Learn how to make a spooky Halloween eyeball garland out of pompom makers and yarn that will make ghouls and goblins shiver in fear.
Last year, I became obsessed with making pompom eyeballs. Now that it’s October, all I want to do is watch my favorite Halloween-time movies (The Nightmare Before Christmas, Ghostbusters, Goonies, Hocus Pocus, It’s the Great Pumpkin, Charlie Brown, Clue and the entire Harry Potter series) with my favorite friends and family, while we make a giant batch of pompom eyeballs. Pompom makers are a must-have when you have crafty kids in your life, and since pompom eyeballs can have any color iris, this is a great way to thin out the yarn scraps you’ve been hoarding. It’s a hard project to “mess up” so it’s perfect for a big family movie and craft night. It’s a project that is fun for kids 4 and up.
Yarn in white (or cream), black, and any colors you wish for the irises
Large pompom makers (store bought or homemade will work)
Plastic yarn needle
Working with your largest pompom maker (ours measured about three inches across), open and wrap a length of black yarn around the middle of one side, ten times. Cut the black yarn and hold the lose end in place with your finger or tie a quick knot to hold it in place. This will become the pupil of the pompom eye, so keep in mind that the wider you wrap the yarn, the wider (or more dilated) your pupil will look.
Select a second color of yarn for the iris and wrap it directly over the black yarn. Depending on the thickness of the yarns you chose, you may need to wrap your colorful yarn 30 times (we did) to completely cover the black.
Grab the white yarn, for (you guessed it!) the whites of the eyes and wrap it over the existing yarn, plus the rest of that side of the pompom maker. Keep wrapping until the pompom maker is evenly covered in white yarn and looks nice and fat.
Then, close that side of the pompom maker and wrap the other side of the pompom maker with white yarn until it is even and fat.
Use sharp scissors (parents, you may need to step in and help) to snip the yarn along the “gutter” of the pompom maker on both sides.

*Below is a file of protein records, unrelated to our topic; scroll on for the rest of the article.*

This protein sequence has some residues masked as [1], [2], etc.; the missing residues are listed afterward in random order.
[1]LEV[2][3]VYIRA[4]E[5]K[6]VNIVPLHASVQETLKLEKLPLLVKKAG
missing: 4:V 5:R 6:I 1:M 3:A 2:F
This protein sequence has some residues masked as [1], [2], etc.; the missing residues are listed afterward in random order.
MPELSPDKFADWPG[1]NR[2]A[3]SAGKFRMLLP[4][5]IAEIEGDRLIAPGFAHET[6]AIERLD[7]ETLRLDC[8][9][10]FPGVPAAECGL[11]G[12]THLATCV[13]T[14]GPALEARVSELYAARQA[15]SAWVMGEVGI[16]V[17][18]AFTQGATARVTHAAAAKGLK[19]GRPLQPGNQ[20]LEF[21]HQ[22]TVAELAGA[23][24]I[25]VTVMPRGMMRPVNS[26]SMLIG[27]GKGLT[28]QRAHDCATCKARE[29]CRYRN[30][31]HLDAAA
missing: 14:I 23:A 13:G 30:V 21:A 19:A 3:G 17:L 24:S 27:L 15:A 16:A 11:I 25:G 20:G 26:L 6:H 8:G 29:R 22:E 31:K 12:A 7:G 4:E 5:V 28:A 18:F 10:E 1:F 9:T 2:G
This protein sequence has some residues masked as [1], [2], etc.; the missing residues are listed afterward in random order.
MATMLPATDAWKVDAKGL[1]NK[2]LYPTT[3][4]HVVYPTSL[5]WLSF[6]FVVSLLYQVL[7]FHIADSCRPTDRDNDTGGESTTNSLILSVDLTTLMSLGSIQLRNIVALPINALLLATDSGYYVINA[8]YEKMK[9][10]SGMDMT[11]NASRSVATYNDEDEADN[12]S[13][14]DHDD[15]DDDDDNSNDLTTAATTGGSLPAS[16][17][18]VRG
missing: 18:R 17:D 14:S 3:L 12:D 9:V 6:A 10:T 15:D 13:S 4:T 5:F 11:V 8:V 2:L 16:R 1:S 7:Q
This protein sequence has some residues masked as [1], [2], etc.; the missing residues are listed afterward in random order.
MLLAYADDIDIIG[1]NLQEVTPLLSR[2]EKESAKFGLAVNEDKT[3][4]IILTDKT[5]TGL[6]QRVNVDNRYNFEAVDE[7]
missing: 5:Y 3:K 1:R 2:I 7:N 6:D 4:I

Next, take a length of yarn (I used black in this example, but would recommend a lighter color) and run it around the pompom maker gutter where you just snipped. Pull the ends of that piece of yarn with all your might and make several tight knots. (Parents, use that muscle again to prevent exploding eyeballs later.)
When you are sure the knots are tight, remove the plastic pompom maker.
You’re done! Doesn’t it look perfect? No? Ok, it looks like a shaggy mop, so grab the scissors, and the large bowl to catch all of the yarn clippings that you are about to make. It’s time for the kids to give those eyeballs a serious hair cut.
We trimmed a LOT of yarn off so that the eyeballs would end up small and dense, and well, look like eyeballs. Occasionally fluff the eyeballs as you trim, because there are always a few stray pieces of yarn that will poke out. This is also the time to fluff/squish/rearrange the black yarn if your pupils don’t look round, or if the colorful iris yarn doesn’t look evenly distributed around the black.
Snip the black yarn that tied the pompom together, and repeat the above steps a dozen or so times. (Quick work if you are watching one of the awesome aforementioned movies.)
Thread the yarn needle with the yarn color of your choice, make several knots in one end, and run the needle through the side of one eye. Make a second big knot a few inches from the first eyeball, and string up a second eyeball. Soon, you will have a long, lovely chain of fuzzy peepers!
We hang our eyeball garland in the front window, but here are a few variations:
– String up the eyeballs like a pearl necklace and wear them around your neck
– Hand out sets of eyeballs to trick-or-treaters
– Glue pompom eyeballs to hair clips and you have the beginnings of a quick Halloween costume
– Arrange the black pupil yarn to look like slits, instead of circles, and use yellow yarn for the irises to make cat eyes
-As my 10 year old niece suggested, group a handful of eyeballs together, glue them to a swatch of felt, and glue that to a headband to make a simple spider costume. This would work great for any insect with lots of eyes! (Bees, flies, etc.)
– Don’t snip the black yarn that tied the eyeball together. Tie it around your finger for a quick ring
– Top any and every gift you give this October in pompom eyeballs
Oh, and if you do string up the eyeballs into a garland and find that a few wander, don’t be disheartened. Grab your scissors and trim off any excess yarn weight until the eye floats into place.
All photos by: Megan Andersen